UK given two weeks to make offer to ensure Brexit talks progress

Written by Martin Banks on 10 November 2017 in News
News

MEPs say that major issues still need to be addressed to secure equal and fair treatment for EU citizens in the UK after Brexit.

Brexit Photo credit: Press Association


The warning comes after the latest meeting of Parliament’s Brexit steering group, chaired by ALDE group leader Guy Verhofstadt.

It met earlier this week today and, afterwards, issued a statement which read, “We don’t recognise reports suggesting that a deal on citizens' rights is almost finalised. There are still major issues that have to be resolved.

“Our most important concern is the UK proposals for settled status for EU citizens in the UK, including the administrative procedures as set out in a technical note published by the UK government yesterday.”


RELATED CONTENT


The group members have now set out a list of criteria that they say must be met in the coming weeks.

The statement said it is their “firm view that acquiring settled status must be an automatic process in the form of a simple declaration, not an application which introduces any kind of conditionality (for example a pro-active ‘criminality check’); must enable families to make one joint declaration, not separate declarations for each individual family member; must place the burden of proof on the UK authorities to challenge the declaration and this only on a case-by-case basis and in line with EU law; must be cost-free; is a system that can only enter into force after any transition period, if requested and agreed, has concluded. Before that, the freedom of movement applies.”

On the issue of family reunification, the steering group insisted that Parliament “will not accept any weakening” of existing rights that EU citizens currently enjoy with respect to family reunification, including both direct descendants and relatives of direct dependence in ascending line.

On the export of benefits, the MEPs insist “that this cannot be limited to pensions only, but should include all benefits defined in EU legislation.”

The statement added, “We insist that UK citizens currently living in the European Union continue to benefit from the freedom of movement after Brexit.”

The warning comes amid signs that the Brexit talks are set for further trouble after Michel Barnier, the EU’s chief negotiator, on Friday set Britain a two week deadline to make sufficient progress in the Brexit talks and kickstart discussions on a future UK-EU trade deal.

The EU is refusing to talk trade or a possible transition deal until it judges enough progress has been made on the contentious issues of the Brexit bill, Ireland and citizens' rights, the three red lines for the EU.

UK Prime Minister Theresa May in her Florence speech promised the EU €20bn to cover Britain’s EU budget contributions until the end of the current financial period in 2020.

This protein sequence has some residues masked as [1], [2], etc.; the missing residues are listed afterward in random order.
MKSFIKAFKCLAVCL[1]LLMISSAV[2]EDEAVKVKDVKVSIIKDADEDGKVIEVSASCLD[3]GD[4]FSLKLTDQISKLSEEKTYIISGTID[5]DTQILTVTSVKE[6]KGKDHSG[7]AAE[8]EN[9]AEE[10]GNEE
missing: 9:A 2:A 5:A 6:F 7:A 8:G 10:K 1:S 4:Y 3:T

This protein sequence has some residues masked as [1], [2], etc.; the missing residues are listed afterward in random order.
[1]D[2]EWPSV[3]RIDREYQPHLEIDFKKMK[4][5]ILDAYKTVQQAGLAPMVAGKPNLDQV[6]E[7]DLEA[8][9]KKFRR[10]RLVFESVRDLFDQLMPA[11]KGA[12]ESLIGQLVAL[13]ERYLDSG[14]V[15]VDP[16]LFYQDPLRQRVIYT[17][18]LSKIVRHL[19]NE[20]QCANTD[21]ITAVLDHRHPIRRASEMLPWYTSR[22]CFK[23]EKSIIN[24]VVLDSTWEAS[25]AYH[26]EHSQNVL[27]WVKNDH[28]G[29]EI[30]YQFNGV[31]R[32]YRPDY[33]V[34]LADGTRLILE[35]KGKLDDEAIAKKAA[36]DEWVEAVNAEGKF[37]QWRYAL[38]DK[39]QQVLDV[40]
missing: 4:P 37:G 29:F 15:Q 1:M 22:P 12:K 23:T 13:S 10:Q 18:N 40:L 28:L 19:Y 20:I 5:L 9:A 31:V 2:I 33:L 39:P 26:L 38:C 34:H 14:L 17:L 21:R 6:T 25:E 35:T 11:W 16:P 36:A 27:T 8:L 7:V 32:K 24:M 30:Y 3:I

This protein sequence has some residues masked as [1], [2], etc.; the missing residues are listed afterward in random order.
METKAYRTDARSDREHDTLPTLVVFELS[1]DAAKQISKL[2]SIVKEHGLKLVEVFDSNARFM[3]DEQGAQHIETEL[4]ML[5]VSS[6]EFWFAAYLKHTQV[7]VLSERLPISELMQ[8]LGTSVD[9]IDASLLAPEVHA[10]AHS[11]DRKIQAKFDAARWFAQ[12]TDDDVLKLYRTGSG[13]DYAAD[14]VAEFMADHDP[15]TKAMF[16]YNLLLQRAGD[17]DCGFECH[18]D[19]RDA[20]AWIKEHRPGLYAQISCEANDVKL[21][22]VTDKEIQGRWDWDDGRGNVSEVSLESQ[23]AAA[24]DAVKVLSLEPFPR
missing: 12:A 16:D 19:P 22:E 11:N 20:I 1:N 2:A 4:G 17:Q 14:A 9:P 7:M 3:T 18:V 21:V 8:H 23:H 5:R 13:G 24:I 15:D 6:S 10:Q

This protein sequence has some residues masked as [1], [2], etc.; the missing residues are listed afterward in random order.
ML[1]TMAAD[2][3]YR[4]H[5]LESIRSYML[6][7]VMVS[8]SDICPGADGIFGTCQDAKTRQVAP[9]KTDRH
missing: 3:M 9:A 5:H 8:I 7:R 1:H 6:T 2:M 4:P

But that has not satisfied Barnier, who demanded Britain explain exactly what it is willing to pay as the price for Brexit and that it made “real and sincere” progress on all three issues.

For the European Parliament to approve the withdrawal agreement, it says certain “key principles” must be met. Any withdrawal agreement at the end of the UK-EU negotiations will need to win the approval of the European Parliament.

About the author

Martin Banks is a senior reporter for the Parliament Magazine

Tags

Interested in this content?

Sign up to our free daily email bulletins.

 

Share this page

Tags

Categories

Related Articles

Catalonia: Commission accused of unequal treatment
17 November 2017

The European Commission has been accused of unequal treatment in respect of Catalonia during a debate in Parliament on the rule of law in Malta.

Manfred Weber optimistic after meeting with Theresa May
16 November 2017

Parliament’s EPP group leader, Manfred Weber, has voiced renewed optimism about the eventual outcome of the ongoing Brexit talks after meeting with UK Prime Minister Theresa May.

EU leaders agree to deepen military cooperation with PESCO
15 November 2017

New plans for closer cooperation between member states on defence and security have met with a positive response.

Related Partner Content

Thought Leader: 'Radical reform' needed in Montenegro before EU accession: Pavel Priymakov
20 January 2014

Major problems over good governance and the rule of law obstruct Montenegro's EU membership path, writes Pavel Priymakov.

Sustainable Development can only succeed if we work together, says Huawei’s Tony Graziano
27 December 2016

Paris agreement and the UN’s sustainable development goals are a testimony to the difference we can make when we join forces across geographical, sectoral and policy dividing lines argues Huawei...